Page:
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Slums, Workhouses and Casual Wards

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The Victorian workhouse system

By the webmaster’s mother, 1906-2002

The workhouse itself was just part of a system for three different ways to support people who were too poor to support themselves and their families. In some places the building housing the three categories were in the same large building; in other places they had separate buildings on the same site.

The workhouse: what it was

The workhouse is the best known of the three types of support in the workhouse complex. It was somewhere to live for local people who couldn't support themselves but were well enough to work. Sometimes whole families had to go into the workhouse if the wage earner could no longer work. It is important to stress local and live because the other two categories are a different set of individuals.

The inmates had to work for their keep, and their living conditions were harsh. In many ways it was like being in prison, except that they were encouraged to find and take up paid work outside and leave.

The infirmary: what it was

The infirmary was for the local and poverty stricken aged and infirm. It was like a very basic hospital and was either for short-term residents while they recovered or for those who were unlikely to live long. The infirmary at Southwell was on the top floor of the workhouse building, but in Edmonton it was in a separate building on the same site.

The casual ward: what it was

The casual ward was for poverty-stricken individuals who were not local. They were allowed to stay for one night only, and then had to find their way to a casual ward in another area. Usually they walked, which gave rise to their name of tramps.

Costs of the workhouse system

The costs or running the workhouse system were borne by the local parish, the equivalent of today's local council. Clearly there was no way for the destitute inmates to contribute and equally clearly it was in the interests of the parish to keep the costs as low as possible with as few inmates as possible. Hence the basic nature of everything supplied to inmates and the harshness of the life there.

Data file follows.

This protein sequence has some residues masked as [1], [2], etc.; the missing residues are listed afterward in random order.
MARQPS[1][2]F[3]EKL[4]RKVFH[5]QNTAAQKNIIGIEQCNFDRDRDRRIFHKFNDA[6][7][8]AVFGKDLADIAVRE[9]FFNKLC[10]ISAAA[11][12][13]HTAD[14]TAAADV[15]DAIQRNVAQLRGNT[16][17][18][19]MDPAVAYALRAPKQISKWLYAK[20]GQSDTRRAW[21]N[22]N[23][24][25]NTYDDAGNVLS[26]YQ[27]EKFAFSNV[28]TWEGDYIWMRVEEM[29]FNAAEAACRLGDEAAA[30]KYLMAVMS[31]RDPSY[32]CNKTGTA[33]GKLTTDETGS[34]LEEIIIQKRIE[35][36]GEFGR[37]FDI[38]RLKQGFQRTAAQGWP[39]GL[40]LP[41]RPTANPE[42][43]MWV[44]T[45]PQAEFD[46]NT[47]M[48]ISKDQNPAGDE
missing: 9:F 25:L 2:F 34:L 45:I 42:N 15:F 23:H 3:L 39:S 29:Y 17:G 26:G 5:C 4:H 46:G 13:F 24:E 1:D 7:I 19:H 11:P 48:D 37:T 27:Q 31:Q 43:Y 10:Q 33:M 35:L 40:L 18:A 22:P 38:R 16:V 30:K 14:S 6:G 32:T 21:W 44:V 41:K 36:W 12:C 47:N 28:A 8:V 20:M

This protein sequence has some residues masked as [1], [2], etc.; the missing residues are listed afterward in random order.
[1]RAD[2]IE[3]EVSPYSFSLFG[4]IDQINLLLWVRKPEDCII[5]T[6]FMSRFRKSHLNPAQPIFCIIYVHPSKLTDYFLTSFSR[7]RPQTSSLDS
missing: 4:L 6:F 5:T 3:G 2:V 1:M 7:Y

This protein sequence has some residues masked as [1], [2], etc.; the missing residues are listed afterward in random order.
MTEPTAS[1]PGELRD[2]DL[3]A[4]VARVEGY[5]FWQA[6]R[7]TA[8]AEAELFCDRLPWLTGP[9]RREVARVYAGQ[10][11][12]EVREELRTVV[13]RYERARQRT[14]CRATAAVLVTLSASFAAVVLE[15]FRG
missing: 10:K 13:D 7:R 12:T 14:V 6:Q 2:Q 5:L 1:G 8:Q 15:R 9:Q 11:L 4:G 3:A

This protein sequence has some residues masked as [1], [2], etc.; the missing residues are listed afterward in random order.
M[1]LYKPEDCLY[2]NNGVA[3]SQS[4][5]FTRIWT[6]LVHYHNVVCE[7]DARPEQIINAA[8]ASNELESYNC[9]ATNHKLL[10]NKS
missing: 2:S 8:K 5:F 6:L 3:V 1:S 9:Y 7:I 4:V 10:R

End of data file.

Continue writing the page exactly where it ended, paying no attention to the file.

Management and staffing

Boards of guardians

Every workhouse was under the management of a Board of Guardians and funded by the local parish. For many years, my uncle was the chairman of our Edmonton Board of Guardians.

Labour masters

The day-to-day manager of the staff was called a labour master. Usually there were several, working in shifts. At one time my father was a labour master at Edmonton.

Tramp majors

The tramp major was the casual ward equivalent of the labour master. Whether or not this was the formal title is uncertain since tramps were formally known as vagrants not tramps.

Other staff

I don't remember my father or uncle mentioning other staff. There were presumably nurses and a doctor on call at the infirmary, but I suspect that the main caring work was done by the female inmates. They certainly did the cooking and cleaning.

The background to the workhouse system: The English Poor Laws

Workhouses were setup under the English Poor Laws which provided relief to the poor in England and Wales. They developed out of late-medieval and Tudor-era laws, and were first formalised in 1587-98.

The end of the workhouse system

In 1930 the last workhouses were officially closed, marking the end of the Poor Law system. However they continued in some form until the establishment of the Welfare State, just after the Second World War.

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If you can add anything to this page or provide a photo, I would be pleased if you would contact me.


Page based on the recollections and notes of the webmaster's mother (1906-2002) with additional research and editorial work by the webmaster


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